2. “It clearly rejigs the electrical wiring of the brain in some way…when somebody’s having a heart attack and their heart stops, you get them going again by putting the paddles on their chest…ECT is the kind of cerebral version. But why it is that electricity rejigs the wiring of the brain is [not totally known].” – Edward Shorter of the University of Toronto, a social historian of medicine[v]
  3. “No-one is certain how ECT works. We do know that it can change patterns of blood flow through the brain and change the metabolism of areas of the brain …” – Raj Persaud, Royal College of Psychiatrists[vi]

These child-like comments made by men who are influential in their field would be humorous if the treatment were not so potentially devastating. It is doubtful that any of those commenting would willingly undergo ECT to “rejig” their brain’s electrical wiring or “undo the hot-wiring.”

What ECT Really Does to the Brain

Linda Andre for the National Head Injury Foundation reported the actual effects of ECT in a detailed paper:

“Another common claim of shock doctors and publicists, that ECT “saves lives” or somehow prevents suicide, can be quickly disposed of. There is simply no evidence in the literature to support this claim. The one study on ECT and suicide (Avery and Winokur, 1976) shows that ECT has no effect on the suicide rate.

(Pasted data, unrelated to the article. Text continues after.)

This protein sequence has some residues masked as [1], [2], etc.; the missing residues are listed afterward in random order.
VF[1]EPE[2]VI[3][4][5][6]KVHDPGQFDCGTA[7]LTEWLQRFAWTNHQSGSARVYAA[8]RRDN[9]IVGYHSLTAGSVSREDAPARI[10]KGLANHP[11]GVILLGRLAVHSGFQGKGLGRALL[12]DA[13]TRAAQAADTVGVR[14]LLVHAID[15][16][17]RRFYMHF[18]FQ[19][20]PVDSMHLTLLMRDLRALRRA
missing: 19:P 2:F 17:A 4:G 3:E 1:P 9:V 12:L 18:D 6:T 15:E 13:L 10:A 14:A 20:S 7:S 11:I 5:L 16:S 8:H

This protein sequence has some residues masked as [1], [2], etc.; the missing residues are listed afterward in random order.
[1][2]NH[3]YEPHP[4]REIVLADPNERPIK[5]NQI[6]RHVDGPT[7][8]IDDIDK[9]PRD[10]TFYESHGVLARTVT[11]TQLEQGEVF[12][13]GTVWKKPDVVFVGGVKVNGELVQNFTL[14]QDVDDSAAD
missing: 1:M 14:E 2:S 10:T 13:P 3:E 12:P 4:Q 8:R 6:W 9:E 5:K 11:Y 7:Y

“Case studies, neuroanatomical testing, neuropsychological testing, and self-reports that remain strikingly similar over 50 years testify to the devastating effects of ECT on memory, identity, and cognition.

“Recent CAT scan studies showing a relationship between ECT and brain atrophy or abnormality include Calloway (1981); Weinberger et al (1979a and 1979b); and Dolan, Calloway et al (1986).

“The vast majority of ECT research has focused and continues to focus on the effects of ECT on memory, for good reason. Memory loss is a symptom of brain damage and, as neurologist John Friedberg (quoted in Bielski, 1990) points out, ECT causes more permanent memory loss than any severe closed-head injury with coma or almost any other insult to or disease of the brain.” [vii]

That psychiatry continues to promote this devastating “treatment” is reason enough to question  their sanity and block them from access to patients, young or old. The fact that they are now promoting ETC for treating children and the elderly has outraged many.

Victims of this abuse continue to speak out; when their voices reach a crescendo, perhaps this barbaric treatment will finally be outlawed.

[i] http://www.encyclopedia.com/medicine/psychology/psychology-and-psychiatry/electroconvulsive-therapy

[ii] https://medicine.umich.edu/dept/psychiatry/programs/neuromodulation/electroconvulsive-therapy

[iii] http://www.rcpsych.ac.uk/mentalhealthinformation/therapies/electroconvulsivetherapy,ect.aspx

[iv] http://psychcentral.com/blog/archives/2012/03/20/how-does-ect-work-in-the-brain/

[v] http://health.usnews.com/health-news/patient-advice/articles/2014/10/29/electroconvulsive-therapy-what-it-is-how-it-works-and-who-it-helps

[vi] http://www.rcpsych.ac.uk/mentalhealthinformation/therapies/electroconvulsivetherapy,ect.aspx

[vii] https://www.ect.org/effects/headinjury.html